Pongal is a popular rice dish made in Southern India and is a cooked mixture of equal parts of rice and moong daal. Two versions of pongal exist; a savory and sweet version. The savory version is seasoned with bold tastes which include ginger, green chillies, cumin, whole pepper, curry leaves and asafetida. Savory pongal is well loved comfort food, and is commonly eaten for breakfast. The sweet version is made by sweetening the rice-daal mixture with a syrup made of jaggery or sugar. Sweet pongal is as beloved as the savory version and is typically made during festival times as offering to the gods.

Chakkara means sugar in Telugu, the language spoken primarily in the southern state of Andhra Pradesh. In the southern state of Tamilnadu, this dish is refered to as Sakkarai Pongal where Sakkarai means sugar in Tamil, the primary language of Tamilnadu. Even though the term ‘sugar’ refers to the refined sugar of today, the traditional reference is to jaggery, which is the preferred method of sweetening pongal.

Jaggery is an unrefined sugar which is derived from sugarcane and has a characteristic caramel color. Jaggery is used widely in Indian sweet dishes. It is considered beneficial to health per Ayurveda when consumed moderately. When you buy jaggery at Indian grocery stores, look for the variety that is sold as small blocks and not the grated kind.

This dish consists of cooking the rice and moong daal together until soft. A jaggery syrup is made separately and combined with the cooked rice and daal. Flavoring elements include powdered cardamom and edible camphor. I’ve used saffron in the recipe below, but it is optional and not traditional. A finishing touch is the addition of ghee. Even better if you want to roast some cashew nuts in the ghee before adding the mixture to the cooked pongal. If you are looking to make a vegan version of pongal, substitute the ghee with coconut oil (the kind that is designated for cooking with).

A word of caution on the edible camphor. There is a big difference between edible camphor and the camphor that is used in religious ceremonies.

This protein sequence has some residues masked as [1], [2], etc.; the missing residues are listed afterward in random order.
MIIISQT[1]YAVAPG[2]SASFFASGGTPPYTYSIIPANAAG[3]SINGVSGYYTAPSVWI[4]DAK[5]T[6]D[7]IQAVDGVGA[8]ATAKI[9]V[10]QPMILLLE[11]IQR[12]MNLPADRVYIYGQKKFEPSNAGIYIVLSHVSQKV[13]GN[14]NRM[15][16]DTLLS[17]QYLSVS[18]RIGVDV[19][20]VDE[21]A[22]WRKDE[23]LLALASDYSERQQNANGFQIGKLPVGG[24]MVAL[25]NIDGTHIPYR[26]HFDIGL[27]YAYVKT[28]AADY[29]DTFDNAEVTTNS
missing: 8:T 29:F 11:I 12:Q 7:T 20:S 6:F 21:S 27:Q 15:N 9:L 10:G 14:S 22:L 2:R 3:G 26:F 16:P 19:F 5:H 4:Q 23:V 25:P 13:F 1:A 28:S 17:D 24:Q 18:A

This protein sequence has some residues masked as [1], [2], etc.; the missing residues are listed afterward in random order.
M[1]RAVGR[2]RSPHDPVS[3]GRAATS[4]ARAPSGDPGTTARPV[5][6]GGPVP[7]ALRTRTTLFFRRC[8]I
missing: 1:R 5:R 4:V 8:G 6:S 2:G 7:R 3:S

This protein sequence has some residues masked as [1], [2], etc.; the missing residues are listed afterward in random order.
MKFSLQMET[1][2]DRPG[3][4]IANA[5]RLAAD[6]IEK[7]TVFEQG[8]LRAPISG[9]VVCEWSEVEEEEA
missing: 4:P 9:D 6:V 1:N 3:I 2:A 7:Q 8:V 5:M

20170116_181940101_ios As the name suggests, edible camphor is edible and is derived from the wood of the camphor laurel tree. Edible camphor and camphor oil derived from the camphor laurel are widely used in Ayurvedic preparations. Edible camphor is available as a white solid but will easily disintegrate into a powder when you crush it between your fingers. Edible camphor should be stored in an airtight container because it is a sublime substance and will turn into gas if exposed to air. Edible camphor should be used in sparing amounts – literally a pinch! More than a pinch and it will make the dish bitter and unpleasant. It is usually hard to find edible camphor in Indian grocery stores here, so stock up on it when you travel to India. If you can’t find it, skip this ingredient entirely.

The other camphor is derived from oil of turpentine and should not be anywhere in your kitchen.

Cooking time: 1 hr
Serves: 12

Ingredients:
16-20 oz jaggery
1/2 cup water
8 oz moong daal
6 oz rice
5 cups water to cook rice and daal
4-6 green cardamoms
a few strands of saffron, optional
a pinch of edible camphor, optional
1/3 cup ghee or virgin coconut oil if making a vegan version
1/4 cup cashew nuts

Method:
Using a mortar pestle, make a fine powder of the cardamom seeds, the saffron and the edible camphor. Set aside. 

In a small saucepan, heat up 1/3 cup of ghee on low heat and gently roast the cashew nuts until they are golden brown. Set aside. 

Combine jaggery and 1/2 cup water in a saucepan and cook over medium heat until jaggery has melted completely. Cook an additional 3-4 minutes after jaggery has melted to thicken the syrup slightly. Now strain the jaggery syrup into a bowl and set aside. 

While the jaggery is cooking, rinse the daal and rice together and drain well. Combine the daal-rice mixture with 5 cups water. Bring to a boil, then lower heat, cover and cook until very soft, almost to the point of being mushy. This will take 30-45 minutes. Alternately, you can use a pressure cooker to speed up the cooking process. 

When the daal-rice mixture is cooked, fold in the melted jaggery, cardamom powder mixture, ghee and cashew nuts. Stir to ensure everything is well mixed and cook an additional 2-3 minutes until the flavors are combined. 

Serve warm or at room temperature.

 

 

Advertisements